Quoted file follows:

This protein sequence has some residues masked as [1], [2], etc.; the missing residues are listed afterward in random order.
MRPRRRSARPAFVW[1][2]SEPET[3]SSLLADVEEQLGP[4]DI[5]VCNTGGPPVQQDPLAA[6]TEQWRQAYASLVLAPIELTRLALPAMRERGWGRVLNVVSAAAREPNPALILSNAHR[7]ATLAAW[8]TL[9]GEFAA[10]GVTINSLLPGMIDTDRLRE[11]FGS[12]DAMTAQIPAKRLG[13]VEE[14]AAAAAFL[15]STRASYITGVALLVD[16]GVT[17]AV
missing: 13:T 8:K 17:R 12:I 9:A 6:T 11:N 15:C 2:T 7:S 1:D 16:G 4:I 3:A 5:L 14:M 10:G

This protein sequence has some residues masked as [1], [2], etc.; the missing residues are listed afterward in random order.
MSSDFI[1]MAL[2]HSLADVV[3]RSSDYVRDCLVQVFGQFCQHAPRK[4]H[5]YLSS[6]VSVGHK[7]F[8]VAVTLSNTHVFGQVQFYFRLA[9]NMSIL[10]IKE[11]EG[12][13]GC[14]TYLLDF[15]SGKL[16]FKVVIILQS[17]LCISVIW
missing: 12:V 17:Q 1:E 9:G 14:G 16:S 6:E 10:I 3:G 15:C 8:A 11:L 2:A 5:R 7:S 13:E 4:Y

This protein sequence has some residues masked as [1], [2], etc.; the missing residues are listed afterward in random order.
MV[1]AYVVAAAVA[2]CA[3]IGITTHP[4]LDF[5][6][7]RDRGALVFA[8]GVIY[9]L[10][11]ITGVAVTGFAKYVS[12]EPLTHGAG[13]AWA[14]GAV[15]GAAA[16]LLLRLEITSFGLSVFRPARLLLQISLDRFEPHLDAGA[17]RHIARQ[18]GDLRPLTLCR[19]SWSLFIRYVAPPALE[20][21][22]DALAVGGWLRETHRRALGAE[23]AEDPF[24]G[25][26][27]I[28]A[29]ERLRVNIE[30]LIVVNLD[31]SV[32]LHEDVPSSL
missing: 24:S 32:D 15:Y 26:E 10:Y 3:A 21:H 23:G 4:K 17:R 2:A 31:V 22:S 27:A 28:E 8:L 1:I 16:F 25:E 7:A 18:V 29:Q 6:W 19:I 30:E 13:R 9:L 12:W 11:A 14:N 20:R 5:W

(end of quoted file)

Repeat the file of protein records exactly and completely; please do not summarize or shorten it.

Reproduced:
This protein sequence has some residues masked as [1], [2], etc.; the missing residues are listed afterward in random order.
MRPRRRSARPAFVW[1][2]SEPET[3]SSLLADVEEQLGP[4]DI[5]VCNTGGPPVQQDPLAA[6]TEQWRQAYASLVLAPIELTRLALPAMRERGWGRVLNVVSAAAREPNPALILSNAHR[7]ATLAAW[8]TL[9]GEFAA[10]GVTINSLLPGMIDTDRLRE[11]FGS[12]DAMTAQIPAKRLG[13]VEE[14]AAAAAFL[15]STRASYITGVALLVD[16]GVT[17]AV
missing: 13:T 8:K 17:R 12:I 9:A 6:T 11:N 15:C 2:T 7:S 1:D 16:G 4:I 3:A 5:L 14:M 10:G

This protein sequence has some residues masked as [1], [2], etc.; the missing residues are listed afterward in random order.
MSSDFI[1]MAL[2]HSLADVV[3]RSSDYVRDCLVQVFGQFCQHAPRK[4]H[5]YLSS[6]VSVGHK[7]F[8]VAVTLSNTHVFGQVQFYFRLA[9]NMSIL[10]IKE[11]EG[12][13]GC[14]TYLLDF[15]SGKL[16]FKVVIILQS[17]LCISVIW
missing: 12:V 17:Q 1:E 9:G 14:G 16:S 6:E 10:I 3:G 15:C 8:A 11:L 2:A 5:R 7:S 13:E 4:Y

This protein sequence has some residues masked as [1], [2], etc.; the missing residues are listed afterward in random order.
MV[1]AYVVAAAVA[2]CA[3]IGITTHP[4]LDF[5][6][7]RDRGALVFA[8]GVIY[9]L[10][11]ITGVAVTGFAKYVS[12]EPLTHGAG[13]AWA[14]GAV[15]GAAA[16]LLLRLEITSFGLSVFRPARLLLQISLDRFEPHLDAGA[17]RHIARQ[18]GDLRPLTLCR[19]SWSLFIRYVAPPALE[20][21][22]DALAVGGWLRETHRRALGAE[23]AEDPF[24]G[25][26][27]I[28]A[29]ERLRVNIE[30]LIVVNLD[31]SV[32]LHEDVPSSL
missing: 24:S 32:D 15:Y 26:E 10:Y 3:A 21:H 23:G 4:K 17:R 2:A 31:V 22:S 27:A 28:E 8:L 1:I 16:F 25:E 7:A 18:V 29:Q 6:W 19:I 30:E 13:R 9:L 12:W 11:A 14:N 20:R 5:W